Negotiating A Custodial Contract
A reader writes: “I totally disagree with your approach to negotiating a custodial contract. As the customer, I do not have to explain why the bid is too high. They have to meet my price, or I will go elsewhere.”
With all due respect, I disagree with your approach. For some reason you think that negotiating a custodial contract is a win/lose proposition, which usually results in a lose/lose outcome. In checking with one BSC (Building Service Contractor), I learned that they diligently counted fixtures (toilets, sinks, urinals, shower heads), conducted a building inventory survey breaking out each area by square feet of carpet, hard floor requiring finish, hard floor not requiring finish and even counted walk off mats and glass door entrances.
It appears that they have a more accurate inventory of the building then you do since your data is about four years old and does not reflect changes in floor surfaces. They applied a nationally recognized cleaning times standard and even adjusted it for density, traffic count and other variables.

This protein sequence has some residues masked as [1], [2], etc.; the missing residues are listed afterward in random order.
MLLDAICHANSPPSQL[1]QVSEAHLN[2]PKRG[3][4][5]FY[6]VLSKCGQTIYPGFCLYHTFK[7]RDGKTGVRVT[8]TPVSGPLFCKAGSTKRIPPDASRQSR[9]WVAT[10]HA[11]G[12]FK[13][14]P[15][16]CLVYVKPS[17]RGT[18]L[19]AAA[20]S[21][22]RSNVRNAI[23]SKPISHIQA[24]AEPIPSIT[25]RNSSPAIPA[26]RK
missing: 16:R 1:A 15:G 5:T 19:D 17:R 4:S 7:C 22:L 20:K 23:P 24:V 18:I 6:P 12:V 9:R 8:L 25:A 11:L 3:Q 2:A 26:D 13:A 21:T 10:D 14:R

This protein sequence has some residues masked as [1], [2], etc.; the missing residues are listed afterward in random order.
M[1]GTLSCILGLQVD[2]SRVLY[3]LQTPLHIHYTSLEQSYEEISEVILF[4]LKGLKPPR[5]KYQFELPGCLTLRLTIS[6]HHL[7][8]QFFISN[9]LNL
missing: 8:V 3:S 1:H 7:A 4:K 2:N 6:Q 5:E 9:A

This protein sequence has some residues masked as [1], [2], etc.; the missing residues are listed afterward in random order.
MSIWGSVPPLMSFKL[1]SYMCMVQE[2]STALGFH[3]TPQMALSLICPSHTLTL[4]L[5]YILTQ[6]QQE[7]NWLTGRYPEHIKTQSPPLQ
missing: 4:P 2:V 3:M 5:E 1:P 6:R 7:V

You, in turn, seem to be holding the line on an unrealistic budget number that has no support in fact. You are telling all five vendors that they are “too high” when in actuality, the lowest two probably would be out of business or walk away from the contract within six months. You have a very detailed job specification (that is obviously cut/paste) that sounds good on paper and is probably very impressive to your tenants. Unfortunately, the laws of physics make it next to impossible for any service to fulfill the specs 100 percent and still make a profit. In reviewing your past bid history, no company has stayed with you more than two years with the average being six months or less. You are spending an inordinate amount of time and resources negotiating failed contracts and always blaming the BSC.
Until you are willing to negotiate from data you (and any unfortunate BSC to get your business) are doomed to a lose/lose outcome.
Your comments and questions are important. I hope to hear from you soon. Until then, keep it clean...
Mickey Crowe has been involved in the industry for over 35 years. He is a trainer, speaker and consultant. You can reach Mickey at 678-314-2171 or CTCG50@comcast.net.